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Enlisted Leaders Talk about Shared Goals, Concerns in U.S., Europe, Africa

By Jonathan (Jay) Koester - NCO Journal

April 27, 2016

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Enlisted Leaders Talk about Shared Goals, Concerns in U.S., Europe, Africa

Enlisted leaders from the United States, Europe and Africa gathered in a hotel ballroom in El Paso, Texas, on April 13 to discuss shared goals, concerns and how they could help each other achieve better readiness.

The discussion was part of the first International Training and Leader Development Symposium, a three-day event in El Paso that brought together enlisted leaders from all over the world to foster international partnerships and professional NCO development.

Command Sgt. Maj. Darrin Bohn, command senior enlisted leader of United States Africa Command, started the discussion. He said a main concern for African NCOs is the often unbalanced level of education given to officers versus NCOs.

“Some of the countries that I deal with, and thankfully they are not in the room, but they default always to the officers,” Bohn said. “They send someone to the war college. Well, we can send somebody on a Mobile Training Team over there to train 60 noncommissioned officers at the same time for less money.”

Master Warrant Officer Dickson Owusu, the sergeant major of the Ghana, Africa, army, said one of the roadblocks to getting more NCO training in African countries is that NCO development and empowerment can be seen as a threat.

“That’s why I like to use the terms ‘roles and responsibilities’ instead of empowerment,” Bohn said in response to Owusu. “We need to convince the officers that our roles and responsibilities give them more time to plan the big things. We’ll get our soldiers there in the right uniform, with water and ammunition, ready to execute the mission.”

The senior enlisted leaders of four African countries – Ghana, Malawi, Kenya and Liberia – took part in the symposium. The four shared their struggles in getting their officers to accept NCO involvement in decisions. Bohn encouraged them to continue to fight for NCO empowerment and let them know it’s not ever going to be easy.

“To be honest with you guys, even I struggle with my headquarters to get NCO involvement,” Bohn said. “Every day is a fight for me, as well. Every day is a fight to make sure the noncommissioned officer’s voice is being heard. I don’t always get my way, but at least I get my say. So it’s a fight all the time for me, too. I know what you guys are going through. Don’t think the struggle is just on the African continent. The struggle is still on the American continent, as well. So how do we make ourselves relevant? How do we interject in some of these things to get what’s best for our NCOs and soldiers?”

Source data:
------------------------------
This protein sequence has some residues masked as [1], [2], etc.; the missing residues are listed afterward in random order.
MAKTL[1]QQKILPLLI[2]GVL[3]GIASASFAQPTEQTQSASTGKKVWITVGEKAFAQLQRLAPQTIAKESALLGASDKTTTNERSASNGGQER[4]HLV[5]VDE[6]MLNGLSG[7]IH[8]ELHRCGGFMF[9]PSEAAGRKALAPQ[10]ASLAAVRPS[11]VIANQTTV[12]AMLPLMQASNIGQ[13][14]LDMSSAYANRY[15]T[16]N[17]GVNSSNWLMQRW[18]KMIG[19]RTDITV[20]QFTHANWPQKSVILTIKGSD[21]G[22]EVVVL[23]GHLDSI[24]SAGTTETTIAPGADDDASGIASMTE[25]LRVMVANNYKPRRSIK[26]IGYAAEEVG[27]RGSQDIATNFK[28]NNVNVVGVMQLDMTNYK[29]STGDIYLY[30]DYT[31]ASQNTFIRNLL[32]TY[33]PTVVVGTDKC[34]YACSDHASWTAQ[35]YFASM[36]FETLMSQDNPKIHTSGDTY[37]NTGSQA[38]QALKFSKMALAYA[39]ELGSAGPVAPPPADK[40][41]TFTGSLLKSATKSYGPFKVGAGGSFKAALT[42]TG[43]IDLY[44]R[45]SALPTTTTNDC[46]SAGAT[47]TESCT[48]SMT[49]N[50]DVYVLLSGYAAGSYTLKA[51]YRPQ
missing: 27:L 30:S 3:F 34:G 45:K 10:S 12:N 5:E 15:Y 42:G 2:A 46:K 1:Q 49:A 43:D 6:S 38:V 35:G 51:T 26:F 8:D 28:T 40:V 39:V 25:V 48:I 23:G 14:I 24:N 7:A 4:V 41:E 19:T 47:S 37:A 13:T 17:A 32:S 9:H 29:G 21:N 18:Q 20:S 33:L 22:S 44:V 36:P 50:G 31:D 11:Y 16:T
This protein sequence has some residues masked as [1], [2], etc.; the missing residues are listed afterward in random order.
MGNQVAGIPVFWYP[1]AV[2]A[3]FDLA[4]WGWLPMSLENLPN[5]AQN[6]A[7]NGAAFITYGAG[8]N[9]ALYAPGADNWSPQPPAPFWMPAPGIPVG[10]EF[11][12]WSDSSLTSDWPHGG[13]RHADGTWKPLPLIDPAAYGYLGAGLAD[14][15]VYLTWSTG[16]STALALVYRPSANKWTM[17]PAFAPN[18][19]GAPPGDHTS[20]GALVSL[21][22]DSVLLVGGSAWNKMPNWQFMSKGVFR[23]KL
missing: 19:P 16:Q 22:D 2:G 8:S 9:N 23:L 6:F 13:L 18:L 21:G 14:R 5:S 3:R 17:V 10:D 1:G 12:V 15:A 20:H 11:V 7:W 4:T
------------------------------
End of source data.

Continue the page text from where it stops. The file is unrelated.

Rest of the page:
Command Sgt. Maj. Jeffrey Sweezer, command sergeant major of the Joint Multinational Training Command in Grafenwoehr, Germany, gives a brief on the command to a group of senior enlisted leaders from Africa and Europe on April 13 in El Paso, Texas. (Photo by Spc. James Seals)

Command Sgt. Maj. Sheryl Lyon, the command sergeant major of U.S. Army Europe, said that joint training in Europe also includes talk about NCOs’ roles and responsibilities, but with the additional need to incorporate NATO doctrine.

“For U.S. Army Europe, we’re a little bit different because our partnerships have been going on for 70-plus years,” Lyon said. “State partnerships, at least some of them, have been going on for 25 years. They’re very well established. So there is a difference in the way we see things and the way AFRICOM sees things. Being well established helps us in that we can focus on other things.”

The State Partnership Program has established 70 partnerships in 76 countries, pairing state National Guard units with other nations’ armed forces. SPP partnerships with European countries started as early as 1993.

Both Lyon and Bohn stressed the importance of using Mobile Training Teams in the effort to educate and train noncommissioned officers in Europe and Africa.

“I advocate for MTTs,” Lyon said. “It works much better for a country. For one, it’s cheaper. You don’t have to pay for 40 students to come to an NCO Academy somewhere in the states or in Germany. It comes to you. It works much better to get them certified, able to instruct their own courses.”

After the discussion, Lyon said that the talks showed that NCOs around the world share common goals.

“One of the things I took away from the breakout sessions was that we face many of the same challenges in our NCO corps regardless of where we are from or how long we’ve had an NCO corps,” Lyon said. “Readiness is our number one priority, making training essential to success.”

Command Sgt. Maj. Christopher Gilpin, command sergeant major of U.S. Army Africa, noted that only four senior enlisted leaders, out of 54 countries in Africa, were represented at the symposium. He said the discussions were fruitful, but more participation will be a goal in the future.

“We were able to better communicate expectations, capabilities and ‎understanding of how we can strengthen our partnership and be more efficient,” Gilpin said. “That directly leads to readiness as we optimize personnel and resources.”